On February 21, 1972, Richard M. Nixon arrived in China for an eight-day official visit. He was the first U.S. president to visit the People's Republic of China since its inception in 1949.
The meeting between Nixon and Chinese Premier Chou En-Lai resulted in a pledge to expand cultural contacts between the two nations and plans to establish a permanent U.S. trade mission in China. In addition, the U.S. agreed to a gradual withdrawal of its troops from the island of Taiwan.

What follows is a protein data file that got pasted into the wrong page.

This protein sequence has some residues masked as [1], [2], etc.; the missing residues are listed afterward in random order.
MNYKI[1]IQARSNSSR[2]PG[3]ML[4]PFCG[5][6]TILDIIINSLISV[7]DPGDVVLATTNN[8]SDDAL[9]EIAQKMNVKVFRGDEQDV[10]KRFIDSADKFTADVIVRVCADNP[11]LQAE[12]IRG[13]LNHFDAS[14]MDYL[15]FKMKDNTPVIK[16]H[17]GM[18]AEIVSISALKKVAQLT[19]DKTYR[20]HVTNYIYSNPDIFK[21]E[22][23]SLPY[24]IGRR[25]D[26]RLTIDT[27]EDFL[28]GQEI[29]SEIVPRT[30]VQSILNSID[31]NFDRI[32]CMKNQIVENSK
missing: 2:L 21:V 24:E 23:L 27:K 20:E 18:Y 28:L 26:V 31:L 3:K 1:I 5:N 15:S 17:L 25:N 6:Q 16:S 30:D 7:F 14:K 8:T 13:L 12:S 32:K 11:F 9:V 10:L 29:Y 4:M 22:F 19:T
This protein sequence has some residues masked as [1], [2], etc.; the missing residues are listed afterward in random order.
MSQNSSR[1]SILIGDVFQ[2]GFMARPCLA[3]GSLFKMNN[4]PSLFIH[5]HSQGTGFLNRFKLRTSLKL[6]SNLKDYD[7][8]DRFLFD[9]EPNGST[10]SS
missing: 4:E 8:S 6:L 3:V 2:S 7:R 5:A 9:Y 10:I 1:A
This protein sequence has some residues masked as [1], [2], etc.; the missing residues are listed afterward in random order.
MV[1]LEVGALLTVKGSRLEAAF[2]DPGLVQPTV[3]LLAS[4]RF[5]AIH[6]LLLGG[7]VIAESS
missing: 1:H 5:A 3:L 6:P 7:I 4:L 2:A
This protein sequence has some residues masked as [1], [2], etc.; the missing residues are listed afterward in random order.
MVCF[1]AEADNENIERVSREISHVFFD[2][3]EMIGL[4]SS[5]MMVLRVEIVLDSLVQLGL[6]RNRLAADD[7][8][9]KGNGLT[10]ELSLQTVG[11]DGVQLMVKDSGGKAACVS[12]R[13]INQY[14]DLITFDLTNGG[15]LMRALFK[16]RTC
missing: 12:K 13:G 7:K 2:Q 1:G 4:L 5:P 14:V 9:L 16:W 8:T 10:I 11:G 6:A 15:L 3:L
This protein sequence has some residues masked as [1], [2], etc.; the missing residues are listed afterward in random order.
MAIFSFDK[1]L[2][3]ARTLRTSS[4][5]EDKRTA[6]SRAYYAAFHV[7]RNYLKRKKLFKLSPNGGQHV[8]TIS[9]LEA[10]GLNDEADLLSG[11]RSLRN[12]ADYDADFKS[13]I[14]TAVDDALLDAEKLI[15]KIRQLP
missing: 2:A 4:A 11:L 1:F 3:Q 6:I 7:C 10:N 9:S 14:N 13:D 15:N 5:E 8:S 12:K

The United States began to take an active interest in establishing political and economic ties with China in the nineteenth century. After Japan attempted to invade China in 1894-1895, Russia, France, Germany, and Great Britain sought to protect their interests in China by carving the nation into spheres of influence. The U.S., an important power in the Pacific as a consequence of its victory, in 1898, in the Spanish-American War, attempted to prevent this division with the formulation, in 1899 and 1900, of what came to be known as the Open Door Policy. This policy proposed to ensure all nations equal trading privileges in China and to protect Chinese sovereignty.